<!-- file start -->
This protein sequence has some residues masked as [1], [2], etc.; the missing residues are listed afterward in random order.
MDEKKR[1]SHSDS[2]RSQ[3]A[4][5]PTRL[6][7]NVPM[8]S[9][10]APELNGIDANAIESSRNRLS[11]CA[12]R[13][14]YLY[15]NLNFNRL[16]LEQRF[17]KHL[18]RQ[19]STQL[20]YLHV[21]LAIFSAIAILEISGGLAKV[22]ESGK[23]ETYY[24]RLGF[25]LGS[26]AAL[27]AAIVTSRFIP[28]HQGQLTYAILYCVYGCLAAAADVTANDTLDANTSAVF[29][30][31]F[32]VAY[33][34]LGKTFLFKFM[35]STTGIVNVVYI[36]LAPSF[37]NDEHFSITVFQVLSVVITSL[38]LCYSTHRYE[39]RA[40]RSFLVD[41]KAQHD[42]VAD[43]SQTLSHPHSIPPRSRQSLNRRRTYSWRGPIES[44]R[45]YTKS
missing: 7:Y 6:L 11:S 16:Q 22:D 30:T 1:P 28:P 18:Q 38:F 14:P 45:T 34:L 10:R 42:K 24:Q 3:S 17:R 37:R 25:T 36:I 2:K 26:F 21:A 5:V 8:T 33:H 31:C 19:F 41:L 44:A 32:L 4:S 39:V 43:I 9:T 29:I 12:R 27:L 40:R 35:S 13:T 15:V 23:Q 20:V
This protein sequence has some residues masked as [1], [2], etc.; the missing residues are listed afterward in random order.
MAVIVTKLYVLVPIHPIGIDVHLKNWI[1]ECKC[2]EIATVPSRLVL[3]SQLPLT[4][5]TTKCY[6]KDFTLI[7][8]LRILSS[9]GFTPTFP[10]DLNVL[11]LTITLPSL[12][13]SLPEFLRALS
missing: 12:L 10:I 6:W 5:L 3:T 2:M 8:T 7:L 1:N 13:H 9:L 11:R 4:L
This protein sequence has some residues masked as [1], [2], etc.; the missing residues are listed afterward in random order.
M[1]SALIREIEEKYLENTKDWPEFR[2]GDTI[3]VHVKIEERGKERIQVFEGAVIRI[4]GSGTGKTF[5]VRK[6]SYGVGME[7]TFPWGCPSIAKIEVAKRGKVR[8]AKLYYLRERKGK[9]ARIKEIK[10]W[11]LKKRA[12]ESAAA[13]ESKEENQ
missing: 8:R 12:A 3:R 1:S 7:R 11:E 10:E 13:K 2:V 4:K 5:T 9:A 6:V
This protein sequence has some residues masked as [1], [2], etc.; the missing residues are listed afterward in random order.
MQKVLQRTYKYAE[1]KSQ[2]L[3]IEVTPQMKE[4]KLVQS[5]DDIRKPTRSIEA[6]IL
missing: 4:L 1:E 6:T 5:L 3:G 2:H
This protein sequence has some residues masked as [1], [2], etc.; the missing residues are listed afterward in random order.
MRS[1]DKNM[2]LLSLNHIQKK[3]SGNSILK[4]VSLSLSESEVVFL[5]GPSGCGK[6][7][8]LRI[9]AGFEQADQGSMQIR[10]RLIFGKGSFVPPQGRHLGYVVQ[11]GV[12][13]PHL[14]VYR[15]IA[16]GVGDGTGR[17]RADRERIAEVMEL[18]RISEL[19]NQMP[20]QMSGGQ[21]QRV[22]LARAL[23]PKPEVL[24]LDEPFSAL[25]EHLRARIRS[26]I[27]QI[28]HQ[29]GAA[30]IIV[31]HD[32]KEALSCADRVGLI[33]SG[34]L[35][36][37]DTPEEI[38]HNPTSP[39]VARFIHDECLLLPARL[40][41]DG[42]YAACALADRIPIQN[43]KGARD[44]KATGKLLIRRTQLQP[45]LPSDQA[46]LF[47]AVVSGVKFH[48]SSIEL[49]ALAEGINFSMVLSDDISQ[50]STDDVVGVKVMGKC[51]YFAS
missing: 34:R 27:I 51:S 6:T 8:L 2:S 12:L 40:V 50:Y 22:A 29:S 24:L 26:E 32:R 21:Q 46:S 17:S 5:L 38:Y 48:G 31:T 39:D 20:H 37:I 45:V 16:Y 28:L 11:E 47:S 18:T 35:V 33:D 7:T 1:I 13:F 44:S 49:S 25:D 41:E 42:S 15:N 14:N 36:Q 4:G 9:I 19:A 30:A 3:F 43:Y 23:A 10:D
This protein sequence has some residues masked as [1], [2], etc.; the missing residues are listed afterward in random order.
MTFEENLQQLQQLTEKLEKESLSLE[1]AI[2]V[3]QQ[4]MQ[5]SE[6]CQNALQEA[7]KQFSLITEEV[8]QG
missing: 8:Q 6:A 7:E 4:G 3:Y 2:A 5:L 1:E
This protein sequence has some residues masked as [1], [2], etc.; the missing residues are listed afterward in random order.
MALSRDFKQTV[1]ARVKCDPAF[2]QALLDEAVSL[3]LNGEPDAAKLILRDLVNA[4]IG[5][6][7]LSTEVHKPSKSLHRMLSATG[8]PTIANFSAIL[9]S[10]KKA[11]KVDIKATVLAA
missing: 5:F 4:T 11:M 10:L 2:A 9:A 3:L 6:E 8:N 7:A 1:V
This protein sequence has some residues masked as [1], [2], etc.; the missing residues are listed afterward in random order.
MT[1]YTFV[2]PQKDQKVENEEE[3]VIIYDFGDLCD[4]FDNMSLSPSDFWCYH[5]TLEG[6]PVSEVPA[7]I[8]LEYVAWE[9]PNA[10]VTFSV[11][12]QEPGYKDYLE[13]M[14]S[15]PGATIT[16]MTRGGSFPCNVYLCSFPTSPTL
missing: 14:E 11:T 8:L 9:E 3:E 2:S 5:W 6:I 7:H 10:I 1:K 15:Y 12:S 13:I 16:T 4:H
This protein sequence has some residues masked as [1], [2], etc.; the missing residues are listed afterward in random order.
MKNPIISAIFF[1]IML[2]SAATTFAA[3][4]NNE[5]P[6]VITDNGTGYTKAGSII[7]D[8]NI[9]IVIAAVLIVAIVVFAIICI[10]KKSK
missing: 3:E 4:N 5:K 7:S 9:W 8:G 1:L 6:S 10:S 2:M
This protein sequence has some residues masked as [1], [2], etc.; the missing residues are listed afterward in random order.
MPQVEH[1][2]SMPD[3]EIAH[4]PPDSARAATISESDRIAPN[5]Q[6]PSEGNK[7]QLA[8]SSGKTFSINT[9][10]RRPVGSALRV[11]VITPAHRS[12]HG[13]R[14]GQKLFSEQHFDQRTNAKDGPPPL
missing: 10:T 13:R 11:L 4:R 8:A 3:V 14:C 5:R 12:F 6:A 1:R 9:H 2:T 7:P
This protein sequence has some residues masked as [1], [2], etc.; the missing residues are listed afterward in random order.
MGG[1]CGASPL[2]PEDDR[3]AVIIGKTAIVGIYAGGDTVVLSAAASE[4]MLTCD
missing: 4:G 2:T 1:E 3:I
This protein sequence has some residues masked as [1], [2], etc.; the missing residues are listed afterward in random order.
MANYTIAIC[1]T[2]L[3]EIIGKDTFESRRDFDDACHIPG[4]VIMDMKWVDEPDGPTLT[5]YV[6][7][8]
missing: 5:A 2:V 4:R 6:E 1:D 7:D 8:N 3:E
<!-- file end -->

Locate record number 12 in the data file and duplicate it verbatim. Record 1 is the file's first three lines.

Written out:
This protein sequence has some residues masked as [1], [2], etc.; the missing residues are listed afterward in random order.
MANYTIAIC[1]T[2]L[3]EIIGKDTFESRRDFDDACHIPG[4]VIMDMKWVDEPDGPTLT[5]YV[6][7][8]
missing: 5:A 2:V 4:R 6:E 1:D 7:D 8:N 3:E